"no taxation without representation" rule, yes and when you go to a foreign country for a holiday (or other reason) you probably pay all kinds of taxes, duties, VATs etc, does that mean you get to deside who runs their country too?

Voyager said...

if you live, work and pay taxes in another EU country you can vote in that country's LOCAL and EUROPEAN elections ONLY

Voyager said...

Should Commonwealth citizens have the privilege of voting in the UK General Election? I can't see resident Nigerians

If they are RESIDENT in Nigeria they cannot vote in Britain but if they are NIgerian Passport holders RESIDENT in Britain seemingly they can since Labour amended electoral law whilst the Opposition was at Rothschilds for the day on "a nice little earner"

Voyager said...

That and massive bribes to prods to move to NI

They did...they fled the South after the Republic was formed rather like Serbs flee Kosovo

archduke said...

"One which is not reciprocated and does it actually improve British-Irish relations?"

it is. UK citzens can vote in irish elections, since 1984.

"Its also assumed that its a natural right for Irish citizens to have UK civil service jobs. I remember a guy spluttering away that he would be expected to swear an oath to the Queen. The sheer effrontery of it!"

he must have been a bit of idiot not to have expected that. if you join the civil service of another country you should pledge an oath of loyalty to that country. if you cant do that, then dont bother applying for the job.

in any case, there are plenty of lads from Dublin serving in the Irish Guards out in Iraq right now. yes, irish citizens can join the British army.


"Whereas had I wanted to get a job in the Irish civil service...oh dear not allowed."

of course not. and rightly so. its the civil service of another country. its not Ireland's fault that the British allowed Irish citizens into its civil service.

the British dont seem to mind Irish citizens joining their armed forces either. But thats just a legacy of empire. After fighting that very empire for independence, you cant blame the irish for putting strict rules in place to keep British spies and operatives out of the workings of Irish government.

the Yanks have similar rules in place - but i'm pretty sure that if any Yank wanted to join the British army, there wouldnt be too many objections on this side of the pond.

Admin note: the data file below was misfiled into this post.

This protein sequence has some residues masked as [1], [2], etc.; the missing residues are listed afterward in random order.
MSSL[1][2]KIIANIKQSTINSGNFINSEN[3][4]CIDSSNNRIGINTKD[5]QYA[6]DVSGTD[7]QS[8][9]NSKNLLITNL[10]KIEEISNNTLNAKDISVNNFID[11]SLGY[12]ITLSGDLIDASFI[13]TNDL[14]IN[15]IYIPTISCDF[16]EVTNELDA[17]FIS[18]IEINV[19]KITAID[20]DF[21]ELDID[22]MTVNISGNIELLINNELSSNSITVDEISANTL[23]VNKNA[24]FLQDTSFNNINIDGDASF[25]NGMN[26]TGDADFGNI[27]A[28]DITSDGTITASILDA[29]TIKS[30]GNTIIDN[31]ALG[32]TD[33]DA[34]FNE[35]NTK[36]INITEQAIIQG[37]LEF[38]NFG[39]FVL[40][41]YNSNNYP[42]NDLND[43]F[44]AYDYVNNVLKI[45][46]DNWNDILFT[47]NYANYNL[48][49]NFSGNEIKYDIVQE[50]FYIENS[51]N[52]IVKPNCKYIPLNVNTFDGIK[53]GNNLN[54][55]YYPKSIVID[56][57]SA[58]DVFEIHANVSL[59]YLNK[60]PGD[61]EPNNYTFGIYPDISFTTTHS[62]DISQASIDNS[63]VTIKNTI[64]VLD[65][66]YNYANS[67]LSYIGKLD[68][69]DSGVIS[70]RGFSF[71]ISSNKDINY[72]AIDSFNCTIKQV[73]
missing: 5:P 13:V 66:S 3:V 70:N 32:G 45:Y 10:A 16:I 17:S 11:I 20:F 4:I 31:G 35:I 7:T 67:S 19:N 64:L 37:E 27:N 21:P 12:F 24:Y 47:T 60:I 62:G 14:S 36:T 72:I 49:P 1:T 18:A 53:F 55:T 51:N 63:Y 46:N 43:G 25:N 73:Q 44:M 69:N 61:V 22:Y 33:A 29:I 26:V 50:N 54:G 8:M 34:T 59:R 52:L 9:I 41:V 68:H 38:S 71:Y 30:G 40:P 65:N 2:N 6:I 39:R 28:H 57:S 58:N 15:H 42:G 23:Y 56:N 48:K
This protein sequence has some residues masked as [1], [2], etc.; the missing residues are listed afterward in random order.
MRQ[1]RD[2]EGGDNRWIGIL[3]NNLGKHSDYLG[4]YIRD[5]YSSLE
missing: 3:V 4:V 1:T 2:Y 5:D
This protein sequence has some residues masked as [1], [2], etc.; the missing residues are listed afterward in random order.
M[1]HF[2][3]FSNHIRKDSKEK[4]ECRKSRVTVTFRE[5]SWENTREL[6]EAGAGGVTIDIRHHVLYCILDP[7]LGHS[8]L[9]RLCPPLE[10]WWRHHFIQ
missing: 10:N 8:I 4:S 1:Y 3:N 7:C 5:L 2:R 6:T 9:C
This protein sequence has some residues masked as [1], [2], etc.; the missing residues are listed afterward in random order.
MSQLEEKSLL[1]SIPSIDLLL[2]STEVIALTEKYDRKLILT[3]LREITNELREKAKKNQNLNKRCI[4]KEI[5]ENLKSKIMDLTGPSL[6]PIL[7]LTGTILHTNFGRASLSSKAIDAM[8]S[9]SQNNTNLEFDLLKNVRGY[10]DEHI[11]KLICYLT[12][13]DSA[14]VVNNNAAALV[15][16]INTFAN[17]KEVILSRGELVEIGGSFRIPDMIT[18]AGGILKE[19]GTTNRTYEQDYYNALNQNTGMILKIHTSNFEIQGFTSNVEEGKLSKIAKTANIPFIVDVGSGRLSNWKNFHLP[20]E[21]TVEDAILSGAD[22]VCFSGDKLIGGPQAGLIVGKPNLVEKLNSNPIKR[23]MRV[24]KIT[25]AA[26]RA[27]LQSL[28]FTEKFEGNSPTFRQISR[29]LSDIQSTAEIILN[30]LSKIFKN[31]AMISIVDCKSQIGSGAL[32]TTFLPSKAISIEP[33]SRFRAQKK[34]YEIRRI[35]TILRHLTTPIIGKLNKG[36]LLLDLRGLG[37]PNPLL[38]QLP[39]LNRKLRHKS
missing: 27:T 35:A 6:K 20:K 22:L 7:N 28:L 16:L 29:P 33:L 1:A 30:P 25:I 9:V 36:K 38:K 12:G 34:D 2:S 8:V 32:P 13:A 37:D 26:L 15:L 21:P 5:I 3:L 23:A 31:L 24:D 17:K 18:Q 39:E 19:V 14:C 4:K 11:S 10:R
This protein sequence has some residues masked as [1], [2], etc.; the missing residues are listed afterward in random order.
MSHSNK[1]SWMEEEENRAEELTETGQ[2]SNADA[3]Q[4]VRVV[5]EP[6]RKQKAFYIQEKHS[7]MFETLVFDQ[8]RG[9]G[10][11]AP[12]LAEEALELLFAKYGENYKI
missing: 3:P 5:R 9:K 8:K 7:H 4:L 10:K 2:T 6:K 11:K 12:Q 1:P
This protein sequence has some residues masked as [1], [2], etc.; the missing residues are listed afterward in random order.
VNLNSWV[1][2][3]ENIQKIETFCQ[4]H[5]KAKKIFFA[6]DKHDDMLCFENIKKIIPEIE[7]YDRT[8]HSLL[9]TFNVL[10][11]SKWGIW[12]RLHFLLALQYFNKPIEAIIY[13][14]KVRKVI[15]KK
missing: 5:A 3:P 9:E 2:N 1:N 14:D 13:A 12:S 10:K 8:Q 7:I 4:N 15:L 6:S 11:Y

legacy of empire is what i put it down to.

archduke said...

"As for Australians voting, that makes far more sense than Poles or French voting here. They are family after all. The liberal mindset loves nothing more than to imply a different passport means someone is a complete alien while other aliens are somehow obviously the same as us. No it doesnt make sense."

its not "liberal" - its just reality. whether you like it or not , we are in the EU at the moment, and by god do we need those eurosceptic Polish and French votes if we're ever going to stop the EU federalist juggernaut

the EU simply does NOT affect an Aussie. he can always go back to his non-EU australia. a pole or french person has an EU nation as his homeland.

thats the reality of the current situation. if you want to live in some Pax Brittainia dreamland that no longer exists, well , you need to wake up a bit.

EU launches fundemental rights agency

Anonymous said...

Archduke, funnily enough this was in...1984! Havnt seen the guy for years, dunno what job he got in the end.

Anonymous said...

Well I dont want to be in the EU and Im not sure I really want too many Poles and French people voting here. I would far rather rekindle old arrangements eg that allowed Australians to vote here and Brits to vote in Oz, where resident.

From what I can see of euro elections very few people here give a toss about the EU. Only the hardcore voters from each party bother to turn out. Ive hardly met anyone who was that fussed about the EU compared to local/national politics here. There is no EU constituency, there is resigination, ambivalence but no enthusiasm. The anti-EU vote is a loaded gun lying in the street waiting for the party who can work out how to operate it.